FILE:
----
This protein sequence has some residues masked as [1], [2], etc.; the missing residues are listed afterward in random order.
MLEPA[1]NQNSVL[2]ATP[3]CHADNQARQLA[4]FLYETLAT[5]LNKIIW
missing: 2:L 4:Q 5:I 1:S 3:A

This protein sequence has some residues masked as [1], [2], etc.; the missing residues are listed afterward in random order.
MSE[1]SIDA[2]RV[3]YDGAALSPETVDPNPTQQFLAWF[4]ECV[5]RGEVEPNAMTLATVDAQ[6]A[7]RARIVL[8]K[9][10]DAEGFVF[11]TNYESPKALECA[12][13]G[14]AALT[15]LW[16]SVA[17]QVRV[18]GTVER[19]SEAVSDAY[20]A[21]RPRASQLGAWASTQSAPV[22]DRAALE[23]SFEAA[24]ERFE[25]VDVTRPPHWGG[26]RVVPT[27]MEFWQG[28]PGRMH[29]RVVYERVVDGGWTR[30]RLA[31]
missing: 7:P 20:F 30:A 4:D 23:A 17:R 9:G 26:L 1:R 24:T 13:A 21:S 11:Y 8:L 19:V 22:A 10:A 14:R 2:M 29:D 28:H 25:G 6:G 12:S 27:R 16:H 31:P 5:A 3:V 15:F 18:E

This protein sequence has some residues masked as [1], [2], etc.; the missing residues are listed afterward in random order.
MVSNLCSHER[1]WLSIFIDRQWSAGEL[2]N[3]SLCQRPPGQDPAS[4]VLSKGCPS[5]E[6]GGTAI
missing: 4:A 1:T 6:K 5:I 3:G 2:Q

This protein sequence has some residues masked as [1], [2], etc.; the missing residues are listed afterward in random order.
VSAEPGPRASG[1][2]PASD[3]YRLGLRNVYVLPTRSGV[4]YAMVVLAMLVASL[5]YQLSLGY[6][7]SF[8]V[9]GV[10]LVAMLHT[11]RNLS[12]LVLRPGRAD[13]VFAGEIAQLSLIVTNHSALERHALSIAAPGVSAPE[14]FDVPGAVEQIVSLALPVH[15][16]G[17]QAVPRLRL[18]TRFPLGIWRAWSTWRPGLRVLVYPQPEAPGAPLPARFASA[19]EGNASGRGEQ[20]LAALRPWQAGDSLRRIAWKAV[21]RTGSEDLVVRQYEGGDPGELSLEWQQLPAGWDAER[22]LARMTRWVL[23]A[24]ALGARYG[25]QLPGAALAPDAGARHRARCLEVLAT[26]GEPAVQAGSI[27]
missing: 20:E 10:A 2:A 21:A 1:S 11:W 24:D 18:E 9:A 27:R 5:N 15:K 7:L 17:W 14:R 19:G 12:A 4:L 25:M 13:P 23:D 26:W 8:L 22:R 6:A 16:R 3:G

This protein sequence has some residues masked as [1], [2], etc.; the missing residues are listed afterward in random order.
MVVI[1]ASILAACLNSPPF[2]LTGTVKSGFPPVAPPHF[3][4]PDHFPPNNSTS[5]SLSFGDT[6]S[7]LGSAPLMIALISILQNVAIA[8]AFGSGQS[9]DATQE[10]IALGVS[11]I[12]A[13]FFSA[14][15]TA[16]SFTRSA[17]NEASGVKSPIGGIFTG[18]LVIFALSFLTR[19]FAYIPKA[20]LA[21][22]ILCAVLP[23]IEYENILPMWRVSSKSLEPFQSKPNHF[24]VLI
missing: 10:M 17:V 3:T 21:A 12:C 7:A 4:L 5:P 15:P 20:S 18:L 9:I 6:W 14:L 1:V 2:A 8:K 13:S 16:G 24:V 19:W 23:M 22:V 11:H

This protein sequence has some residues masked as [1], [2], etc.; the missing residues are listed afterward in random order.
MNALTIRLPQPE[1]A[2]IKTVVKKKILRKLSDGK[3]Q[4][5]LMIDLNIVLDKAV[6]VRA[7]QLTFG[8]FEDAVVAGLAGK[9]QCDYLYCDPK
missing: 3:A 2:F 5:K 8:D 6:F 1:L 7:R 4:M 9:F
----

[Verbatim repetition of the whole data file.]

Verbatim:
This protein sequence has some residues masked as [1], [2], etc.; the missing residues are listed afterward in random order.
MLEPA[1]NQNSVL[2]ATP[3]CHADNQARQLA[4]FLYETLAT[5]LNKIIW
missing: 2:L 4:Q 5:I 1:S 3:A

This protein sequence has some residues masked as [1], [2], etc.; the missing residues are listed afterward in random order.
MSE[1]SIDA[2]RV[3]YDGAALSPETVDPNPTQQFLAWF[4]ECV[5]RGEVEPNAMTLATVDAQ[6]A[7]RARIVL[8]K[9][10]DAEGFVF[11]TNYESPKALECA[12][13]G[14]AALT[15]LW[16]SVA[17]QVRV[18]GTVER[19]SEAVSDAY[20]A[21]RPRASQLGAWASTQSAPV[22]DRAALE[23]SFEAA[24]ERFE[25]VDVTRPPHWGG[26]RVVPT[27]MEFWQG[28]PGRMH[29]RVVYERVVDGGWTR[30]RLA[31]
missing: 7:P 20:F 30:A 4:D 23:A 17:R 9:G 26:L 1:R 24:T 13:A 21:S 11:Y 8:L 19:V 22:A 10:A 14:R 2:M 29:D 28:H 25:G 6:G 12:S 27:R 16:H 31:P 5:A 3:V 15:F 18:E

This protein sequence has some residues masked as [1], [2], etc.; the missing residues are listed afterward in random order.
MVSNLCSHER[1]WLSIFIDRQWSAGEL[2]N[3]SLCQRPPGQDPAS[4]VLSKGCPS[5]E[6]GGTAI
missing: 4:A 1:T 6:K 5:I 3:G 2:Q

This protein sequence has some residues masked as [1], [2], etc.; the missing residues are listed afterward in random order.
VSAEPGPRASG[1][2]PASD[3]YRLGLRNVYVLPTRSGV[4]YAMVVLAMLVASL[5]YQLSLGY[6][7]SF[8]V[9]GV[10]LVAMLHT[11]RNLS[12]LVLRPGRAD[13]VFAGEIAQLSLIVTNHSALERHALSIAAPGVSAPE[14]FDVPGAVEQIVSLALPVH[15][16]G[17]QAVPRLRL[18]TRFPLGIWRAWSTWRPGLRVLVYPQPEAPGAPLPARFASA[19]EGNASGRGEQ[20]LAALRPWQAGDSLRRIAWKAV[21]RTGSEDLVVRQYEGGDPGELSLEWQQLPAGWDAER[22]LARMTRWVL[23]A[24]ALGARYG[25]QLPGAALAPDAGARHRARCLEVLAT[26]GEPAVQAGSI[27]
missing: 20:E 10:A 2:A 21:A 1:S 11:W 24:D 18:E 9:A 27:R 5:N 15:K 7:L 17:W 14:R 19:G 12:A 4:L 25:M 13:P 23:D 26:W 8:L 22:R 6:A 16:R 3:G

This protein sequence has some residues masked as [1], [2], etc.; the missing residues are listed afterward in random order.
MVVI[1]ASILAACLNSPPF[2]LTGTVKSGFPPVAPPHF[3][4]PDHFPPNNSTS[5]SLSFGDT[6]S[7]LGSAPLMIALISILQNVAIA[8]AFGSGQS[9]DATQE[10]IALGVS[11]I[12]A[13]FFSA[14][15]TA[16]SFTRSA[17]NEASGVKSPIGGIFTG[18]LVIFALSFLTR[19]FAYIPKA[20]LA[21][22]ILCAVLP[23]IEYENILPMWRVSSKSLEPFQSKPNHF[24]VLI
missing: 10:M 17:V 3:T 21:A 12:C 7:A 4:L 5:P 15:P 20:S 18:L 9:I 6:W 14:L 1:V 2:A 8:K 13:S 16:G 24:V 19:W 23:M 22:V 11:H

This protein sequence has some residues masked as [1], [2], etc.; the missing residues are listed afterward in random order.
MNALTIRLPQPE[1]A[2]IKTVVKKKILRKLSDGK[3]Q[4][5]LMIDLNIVLDKAV[6]VRA[7]QLTFG[8]FEDAVVAGLAGK[9]QCDYLYCDPK
missing: 3:A 2:F 5:K 8:D 6:F 1:L 7:R 4:M 9:F